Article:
Video abstract: First-episode services for psychotic disorders
The Specialized Treatment Early in Psychosis (STEP) program has completed the first experimental study in the U.S. demonstrating the effectiveness of a first-episode service in improving outcomes for psychotic disorders. In this video, Dr. Vinod Srihari discusses the results.Source: YouTube
"Mindmap" launches at STEP
After demonstrating quietly through several years of research that clinical care at STEP—Specialized Treatment in Early Psychosis—is effective, Vinod Srihari, MD and his team are stepping out in a more public way with Mindmap, a public information campaign aimed at improving early detection of psychotic illness.
All About Happiness: Definition, Health Effects, and How to Be Happier Every Day
What leads to happiness? Every year, lists like the WHR attempt to measure and quantify happiness. (It’s a collaborative effort of universities, research groups, and Gallup World Poll data.) “When people talk about happiness, they’re usually talking about their overall well-being,” says Robin Stern, PhD, a psychoanalyst and the associate director of the Yale Center for Emotional Intelligence in New Haven, Connecticut. Emotions like joy and excitement can contribute to well-being, she says, but so do broader feelings of fulfillment, contentment, and achievement.Source: Everyday Health
Why 25? Doctors warn against the negative impact of cannabis use on young adult brains
Cannabis is now decriminalized in Connecticut for people 21 and older. Drs. Deepa Camenga & Deepak (Cyril) D'Souza speak on the risks and implications of recreational cannabis use before the age of 25.Source: Connecticut Public Radio
Study Examines Dementia Caregiver Experiences and Preparedness
As the global population ages, people providing care for more than one family member or close other across adulthood is becoming increasingly common. Yet little is known about the ways prior caregiving experiences shape an individual’s future preparedness when it comes to caring for additional people living with dementia.
Yale Researcher Studying CBD Effects for Women
A researcher at Yale University is taking a closer look at how CBD affects women because most studies only focus on men. Her study, funded by WHRY, could help better inform women about dosing and how best to use the product for issues like anxiety and pain management.Source: NBC Connecticut
Yale Doctor Encourages Exposure to Nature for Mental Wellbeing and Healing
Nature is not only beautiful, but it can actually have a healing effect, according to Yale Cancer Center’s Dr. Gary Soffer. “Keep using what kept people well for thousands of years,” he said. “Being outside, being connected to nature, these are really powerful things that allow us to improve ourselves.” He works with patients at Yale New Haven Health’s Smilow Cancer Hospital and encourages them to visit the facility’s healing garden to connect with nature.Source: WTNH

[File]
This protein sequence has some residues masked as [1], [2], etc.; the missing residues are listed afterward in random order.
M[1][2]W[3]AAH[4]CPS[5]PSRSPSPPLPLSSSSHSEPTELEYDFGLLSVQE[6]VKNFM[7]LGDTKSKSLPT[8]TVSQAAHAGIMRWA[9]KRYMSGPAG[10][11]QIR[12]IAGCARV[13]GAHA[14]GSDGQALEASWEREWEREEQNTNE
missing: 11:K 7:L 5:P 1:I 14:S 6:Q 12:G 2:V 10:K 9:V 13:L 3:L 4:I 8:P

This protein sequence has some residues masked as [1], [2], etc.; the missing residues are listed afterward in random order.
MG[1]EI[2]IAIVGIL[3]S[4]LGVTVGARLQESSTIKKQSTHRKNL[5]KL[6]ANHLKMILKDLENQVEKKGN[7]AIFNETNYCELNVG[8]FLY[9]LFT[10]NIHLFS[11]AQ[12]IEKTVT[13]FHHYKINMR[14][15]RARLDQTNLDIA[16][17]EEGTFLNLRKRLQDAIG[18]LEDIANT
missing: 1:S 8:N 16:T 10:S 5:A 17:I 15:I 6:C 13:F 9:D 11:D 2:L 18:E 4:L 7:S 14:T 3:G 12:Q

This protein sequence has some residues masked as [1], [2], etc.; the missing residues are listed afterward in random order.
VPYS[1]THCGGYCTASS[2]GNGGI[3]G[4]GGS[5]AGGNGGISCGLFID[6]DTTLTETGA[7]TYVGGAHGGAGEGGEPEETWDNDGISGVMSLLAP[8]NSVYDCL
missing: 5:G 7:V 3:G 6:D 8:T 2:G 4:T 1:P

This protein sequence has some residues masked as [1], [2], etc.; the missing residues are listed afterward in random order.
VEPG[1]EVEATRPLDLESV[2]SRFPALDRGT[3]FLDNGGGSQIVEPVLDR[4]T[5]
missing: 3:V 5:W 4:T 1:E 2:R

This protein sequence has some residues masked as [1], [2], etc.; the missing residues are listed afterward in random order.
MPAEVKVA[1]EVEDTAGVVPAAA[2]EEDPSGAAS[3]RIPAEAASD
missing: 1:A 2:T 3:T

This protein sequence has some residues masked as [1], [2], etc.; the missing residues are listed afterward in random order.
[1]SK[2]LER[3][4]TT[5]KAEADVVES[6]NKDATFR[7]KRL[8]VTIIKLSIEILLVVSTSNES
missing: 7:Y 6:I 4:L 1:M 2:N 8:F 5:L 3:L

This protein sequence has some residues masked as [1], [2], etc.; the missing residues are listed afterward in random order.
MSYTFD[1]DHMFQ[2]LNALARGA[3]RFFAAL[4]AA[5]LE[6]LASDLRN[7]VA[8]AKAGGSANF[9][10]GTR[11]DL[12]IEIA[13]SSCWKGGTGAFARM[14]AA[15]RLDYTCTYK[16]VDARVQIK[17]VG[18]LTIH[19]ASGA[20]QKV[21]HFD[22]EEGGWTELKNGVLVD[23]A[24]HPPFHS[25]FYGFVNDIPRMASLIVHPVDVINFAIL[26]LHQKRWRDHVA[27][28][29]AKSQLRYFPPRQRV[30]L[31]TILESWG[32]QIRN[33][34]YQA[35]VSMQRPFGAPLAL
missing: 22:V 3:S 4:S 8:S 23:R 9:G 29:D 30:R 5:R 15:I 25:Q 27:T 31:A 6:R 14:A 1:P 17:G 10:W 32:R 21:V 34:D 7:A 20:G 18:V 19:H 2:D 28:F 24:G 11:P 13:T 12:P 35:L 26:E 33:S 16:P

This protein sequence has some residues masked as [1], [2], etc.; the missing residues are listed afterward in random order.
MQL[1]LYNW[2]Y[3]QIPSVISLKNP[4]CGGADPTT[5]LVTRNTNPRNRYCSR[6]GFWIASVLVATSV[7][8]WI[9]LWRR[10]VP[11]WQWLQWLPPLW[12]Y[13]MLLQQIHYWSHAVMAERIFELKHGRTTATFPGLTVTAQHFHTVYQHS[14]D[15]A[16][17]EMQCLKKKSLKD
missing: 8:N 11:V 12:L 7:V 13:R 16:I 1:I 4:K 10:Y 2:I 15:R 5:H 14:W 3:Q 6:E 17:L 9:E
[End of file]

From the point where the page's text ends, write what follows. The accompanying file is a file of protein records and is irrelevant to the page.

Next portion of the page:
U.S. Surgeon General urges students to connect to combat loneliness, improve mental health
On Thursday, September 8th, students from four Connecticut universities – Gateway Community College, University of New Haven, Southern Connecticut State University, and Yale – gathered at Southern to listen to U.S. Surgeon General Vivek Murthy speak. In reality, however, they spent a great deal of their time listening to each other — and that was just what the Surgeon General intended.
Polimanti Receives NIMH Grant To Study Internalizing Disorders, COVID-19
Renato Polimanti, PhD, assistant professor of psychiatry at Yale School of Medicine, has received a 3-year grant from the National Institute of Mental Health (NIMH) to evaluate the association of internalizing disorders with the risk, onset, and vulnerability of COVID-19.
Children in Northern California learn to cope with wildfire trauma
As California wildfires grow more intense, frequent, and widespread, many children who live through them are experiencing lasting psychological trauma such as anxiety, depression, and post-traumatic stress disorder.Source: Kaiser Health News
Researchers Call for Improved Infrastructure to Address Research Staff’s Mental Health and Well-being
In a new paper, YSPH Assistant Professor Ashley Hagaman (senior author), and PhD student Raquel Burgess (lead author), investigate existing mental health support for researchers and provide specific recommendations to better protect the emotional and mental well-being of research teams including faculty, research assistants, students, and staff.
Study provides deeper insights on the health impacts of utility shutoffs
Connecticut residents who struggle to pay their energy bills often suffer from physical and mental health issues as a result. That is one of many findings in a new study of energy insecurity based on interviews with 22 residents of varying ages and races from around the state. The study was a joint undertaking by the Yale School of Public Health, Yale School of the Environment, Vermont Law and Graduate School, and Operation Fuel, an energy-assistance nonprofit.Source: Energy News Network
New Online Training for Mental Health Providers Benefits LGBTQ Community
Mental health providers can learn to deliver evidence-based LGBTQ-affirmative cognitive therapy through low-cost online training, which would help deliver more evidence-based mental health care to LGBTQ people and support its implementation across practice settings, according to a new study by Yale School of Public Health (YSPH) researchers.
As U.S. launches new crisis hotline, nearly half of counties lack response teams
A new 988 Suicide and Crisis Lifeline launched by the U.S. government is supposed to make it easier for people experiencing a mental health crisis to get help. But a new Yale study finds that not all Americans have the same access to appropriate follow-up care.